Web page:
Are you using Mozilla Firefox as your default web browser? Or do you prefer Thunderbird or SeaMonkey? If so, you should be extremely attentive! All the same, other users who are not using Mozilla Internet Suite products as their main browser, are suggested to turn their attention to this announcement as well. What I'm going to tell you is disappointing news with regards to online security.
Recently, I wrote an article about Mozilla Firefox. There I raised a rhetorical question: Is Mozilla Firefox really a safe browser? And if you could remember, the answer was based on a few Internet Security Threat reports saying that there is no "safe" browser. Therefore, one can never be certain that a web browsing software application is actually going to remain free from security flaws forever. Thus, it needs to be used safely. Some of the files of Mozilla Firefox may include but are not limited to the following: nsSessionStore.js, firefox.js, nsBrowserGlue.js and firefoxportable.exe.
Let me begin to inform you about the multiple vulnerabilities that were identified in Mozilla Firefox, SeaMonkey and Thunderbird. You may ask: What is the main impact of these multiple vulnerabilities? These vulnerabilities could be exploited by malicious people with the purpose of avoiding certain security restrictions, uncover sensitive information, cause a denial of service, conduct spoofing attacks or simply compromise a targeted system. Affected products were confirmed and include Mozilla Firefox versions before 3.0.11, Mozilla Thunderbird versions before 184.108.40.206 and Mozilla SeaMonkey versions before 1.1.17. One of the files related to Mozilla Thunderbird is: thunderbird.exe. The file related to Mozilla SeaMonkey goes by the name of: seamonkey.exe.
Each type of vulnerability is specified below for your perusal:
- A race condition occurs while accessing the personal data of an NPObject JS wrapper class object. This may be done when navigating away from a web page while loading a Java applet. This could be exploited through a malicious web page to use freed memory. If this vulnerability is exploited successfully, it could enable attackers to execute arbitrary code. This vulnerability was discovered in Firefox 3.0.7, 3.0.8, and 3.0.9. Also, in Windows with Java JRE 6 Update 13 which contain npjp2.dll version 220.127.116.11.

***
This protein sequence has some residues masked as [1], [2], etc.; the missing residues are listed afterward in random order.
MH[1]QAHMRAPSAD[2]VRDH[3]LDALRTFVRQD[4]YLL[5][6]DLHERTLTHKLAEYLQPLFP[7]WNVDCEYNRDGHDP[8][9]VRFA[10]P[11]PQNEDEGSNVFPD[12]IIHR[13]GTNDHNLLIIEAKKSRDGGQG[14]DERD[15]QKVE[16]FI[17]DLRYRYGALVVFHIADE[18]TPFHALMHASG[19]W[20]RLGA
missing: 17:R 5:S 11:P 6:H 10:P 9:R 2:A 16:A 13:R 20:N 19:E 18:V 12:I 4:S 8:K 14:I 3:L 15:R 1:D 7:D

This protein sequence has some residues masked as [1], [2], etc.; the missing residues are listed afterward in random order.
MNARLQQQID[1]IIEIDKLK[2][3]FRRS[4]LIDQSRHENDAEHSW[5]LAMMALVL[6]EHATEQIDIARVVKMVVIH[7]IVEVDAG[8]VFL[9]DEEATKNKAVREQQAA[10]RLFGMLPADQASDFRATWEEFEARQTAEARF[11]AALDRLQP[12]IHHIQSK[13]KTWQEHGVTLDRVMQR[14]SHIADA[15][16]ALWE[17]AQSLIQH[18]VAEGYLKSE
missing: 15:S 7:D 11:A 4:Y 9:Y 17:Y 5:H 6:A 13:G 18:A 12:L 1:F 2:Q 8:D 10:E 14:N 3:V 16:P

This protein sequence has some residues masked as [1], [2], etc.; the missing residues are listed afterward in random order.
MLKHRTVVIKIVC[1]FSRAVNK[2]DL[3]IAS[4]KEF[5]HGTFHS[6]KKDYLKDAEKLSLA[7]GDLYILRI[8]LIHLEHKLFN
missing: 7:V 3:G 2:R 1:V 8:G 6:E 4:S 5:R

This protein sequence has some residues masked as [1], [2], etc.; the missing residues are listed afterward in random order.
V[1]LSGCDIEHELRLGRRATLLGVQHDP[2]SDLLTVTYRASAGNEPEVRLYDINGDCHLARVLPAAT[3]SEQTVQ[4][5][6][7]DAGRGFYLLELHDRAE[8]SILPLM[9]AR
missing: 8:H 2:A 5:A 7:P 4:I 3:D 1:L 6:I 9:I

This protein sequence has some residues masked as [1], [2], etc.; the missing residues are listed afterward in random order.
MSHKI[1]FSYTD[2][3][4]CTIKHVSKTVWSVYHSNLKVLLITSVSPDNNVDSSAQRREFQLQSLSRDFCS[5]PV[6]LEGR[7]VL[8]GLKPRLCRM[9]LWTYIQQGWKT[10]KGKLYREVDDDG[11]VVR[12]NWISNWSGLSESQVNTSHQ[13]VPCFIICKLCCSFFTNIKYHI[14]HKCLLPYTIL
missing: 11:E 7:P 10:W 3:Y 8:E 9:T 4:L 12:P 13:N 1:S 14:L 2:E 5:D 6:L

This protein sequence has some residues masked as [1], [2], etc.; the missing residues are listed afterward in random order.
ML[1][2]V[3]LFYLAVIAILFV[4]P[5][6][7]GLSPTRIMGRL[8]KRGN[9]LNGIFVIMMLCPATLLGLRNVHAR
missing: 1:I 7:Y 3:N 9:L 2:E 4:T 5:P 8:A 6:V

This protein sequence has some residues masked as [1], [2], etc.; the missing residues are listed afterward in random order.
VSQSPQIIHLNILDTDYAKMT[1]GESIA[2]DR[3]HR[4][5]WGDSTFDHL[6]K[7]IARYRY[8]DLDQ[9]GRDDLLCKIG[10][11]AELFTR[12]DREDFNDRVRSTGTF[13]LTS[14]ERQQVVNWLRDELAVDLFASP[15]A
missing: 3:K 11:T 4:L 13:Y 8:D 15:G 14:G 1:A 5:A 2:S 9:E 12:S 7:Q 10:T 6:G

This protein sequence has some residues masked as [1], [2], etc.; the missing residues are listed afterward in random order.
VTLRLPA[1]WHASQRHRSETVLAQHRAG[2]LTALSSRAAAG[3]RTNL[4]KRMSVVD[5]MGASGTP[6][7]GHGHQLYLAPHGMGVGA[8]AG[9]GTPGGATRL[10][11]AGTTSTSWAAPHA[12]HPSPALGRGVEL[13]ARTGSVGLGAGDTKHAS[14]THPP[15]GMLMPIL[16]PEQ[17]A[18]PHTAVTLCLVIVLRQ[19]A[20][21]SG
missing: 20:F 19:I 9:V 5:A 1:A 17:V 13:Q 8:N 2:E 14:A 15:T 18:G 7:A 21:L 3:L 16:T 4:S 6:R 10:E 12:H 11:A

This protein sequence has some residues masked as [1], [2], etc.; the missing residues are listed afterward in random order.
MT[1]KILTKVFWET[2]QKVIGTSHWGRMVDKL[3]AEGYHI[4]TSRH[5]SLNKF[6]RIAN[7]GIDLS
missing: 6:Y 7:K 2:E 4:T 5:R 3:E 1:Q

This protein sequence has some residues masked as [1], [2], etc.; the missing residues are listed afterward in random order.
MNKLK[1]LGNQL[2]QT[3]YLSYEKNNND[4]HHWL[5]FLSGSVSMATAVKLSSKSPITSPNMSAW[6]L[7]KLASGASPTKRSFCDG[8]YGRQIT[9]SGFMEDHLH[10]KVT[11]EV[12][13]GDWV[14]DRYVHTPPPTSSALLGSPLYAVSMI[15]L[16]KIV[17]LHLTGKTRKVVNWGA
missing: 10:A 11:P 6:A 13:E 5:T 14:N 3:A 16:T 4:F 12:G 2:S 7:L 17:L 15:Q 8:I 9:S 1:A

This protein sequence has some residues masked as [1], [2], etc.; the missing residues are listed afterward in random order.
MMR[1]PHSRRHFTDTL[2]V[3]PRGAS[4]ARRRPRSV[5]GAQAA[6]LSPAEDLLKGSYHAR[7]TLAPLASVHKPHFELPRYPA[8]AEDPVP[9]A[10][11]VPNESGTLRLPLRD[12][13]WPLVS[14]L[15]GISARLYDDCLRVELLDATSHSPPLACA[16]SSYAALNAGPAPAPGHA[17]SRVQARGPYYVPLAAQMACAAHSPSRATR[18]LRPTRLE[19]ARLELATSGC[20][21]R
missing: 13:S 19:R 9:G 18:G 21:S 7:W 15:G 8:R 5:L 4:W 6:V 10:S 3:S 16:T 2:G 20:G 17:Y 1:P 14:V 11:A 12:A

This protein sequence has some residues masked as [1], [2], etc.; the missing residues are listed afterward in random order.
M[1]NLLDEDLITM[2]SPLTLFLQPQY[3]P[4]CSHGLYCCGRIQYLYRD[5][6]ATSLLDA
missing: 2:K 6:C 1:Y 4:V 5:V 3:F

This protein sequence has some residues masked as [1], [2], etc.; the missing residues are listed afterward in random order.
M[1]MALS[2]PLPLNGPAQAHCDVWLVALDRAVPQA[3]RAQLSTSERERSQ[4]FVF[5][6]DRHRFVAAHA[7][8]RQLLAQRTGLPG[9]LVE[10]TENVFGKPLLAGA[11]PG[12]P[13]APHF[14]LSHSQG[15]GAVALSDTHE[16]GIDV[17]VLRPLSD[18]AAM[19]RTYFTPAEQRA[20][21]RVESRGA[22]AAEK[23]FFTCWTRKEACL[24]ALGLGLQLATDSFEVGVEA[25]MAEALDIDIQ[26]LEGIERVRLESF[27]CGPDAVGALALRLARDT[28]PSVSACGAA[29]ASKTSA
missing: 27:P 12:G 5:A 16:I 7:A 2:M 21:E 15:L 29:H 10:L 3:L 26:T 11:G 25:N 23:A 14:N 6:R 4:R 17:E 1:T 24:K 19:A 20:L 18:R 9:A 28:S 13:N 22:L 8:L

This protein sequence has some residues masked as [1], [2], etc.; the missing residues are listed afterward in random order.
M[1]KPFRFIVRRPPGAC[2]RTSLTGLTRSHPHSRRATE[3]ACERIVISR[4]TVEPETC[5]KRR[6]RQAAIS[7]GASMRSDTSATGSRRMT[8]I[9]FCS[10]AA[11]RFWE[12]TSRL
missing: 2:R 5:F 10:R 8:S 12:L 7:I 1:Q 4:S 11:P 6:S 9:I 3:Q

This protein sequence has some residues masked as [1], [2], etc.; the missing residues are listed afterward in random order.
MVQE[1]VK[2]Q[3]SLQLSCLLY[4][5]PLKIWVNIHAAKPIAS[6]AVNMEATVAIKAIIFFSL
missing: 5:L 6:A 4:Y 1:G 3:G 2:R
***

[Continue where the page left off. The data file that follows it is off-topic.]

- Multiple errors could be exploited in the browser engine, with the intentions of corrupting memory and possibly executing arbitrary code.
- An unidentified error could be manipulated to enable double frame constructions, that could corrupt memory. Successful exploitation could possibly lead to the execution of arbitrary code.
- An error in dealing with certain incorrect unicode characters, if used as part of an IDN (internationalized domain name), could be exploited to spoof the location bar.
- An error in the dealing with "file:" URIs could be exploited to access any domain's cookies saved on the local machine. A user is required by an attacker to download and open a manipulated HTML file for successful exploitation.
- An error in the coping with non-200 responses after a CONNECT request to a proxy could be exploited to execute arbitrary HTML and script code in the requested SSL-protected domain.
- An error while loading a "file:" resource through the location bar could possibly be exploited to access the content of other local files, which would in most cases be secured. For successful exploitation, a victim is required to download a malicious document, and open a local file before opening the malicious document in the same browser window.
- A security issue occurs because of incorrect checks of content-loading policies before external script files into XUL documents are loaded.
- This Vulnerability emerged because of an error when a chrome privileged object (for instance, the browser sidebar or the FeedWriter) interacts with web content. This could be exploited to execute arbitrary code with the chrome rights of an object.
As we all can see, so many serious and scary vulnerabilities are turning on Mozilla Firefox, SeaMonkey and Thunderbird. What to do? How can you alleviate this security issue? Fortunately there is a solution for these terrible vulnerabilities. What you should do is update your installations. All Firefox users should upgrade to the updated packages listed below:
- Upgrade to Mozilla Firefox version 3.0.11;
- Upgrade to Mozilla SeaMonkey version 18.104.22.168;
- Upgrade to Mozilla Thunderbird version 1.1.17;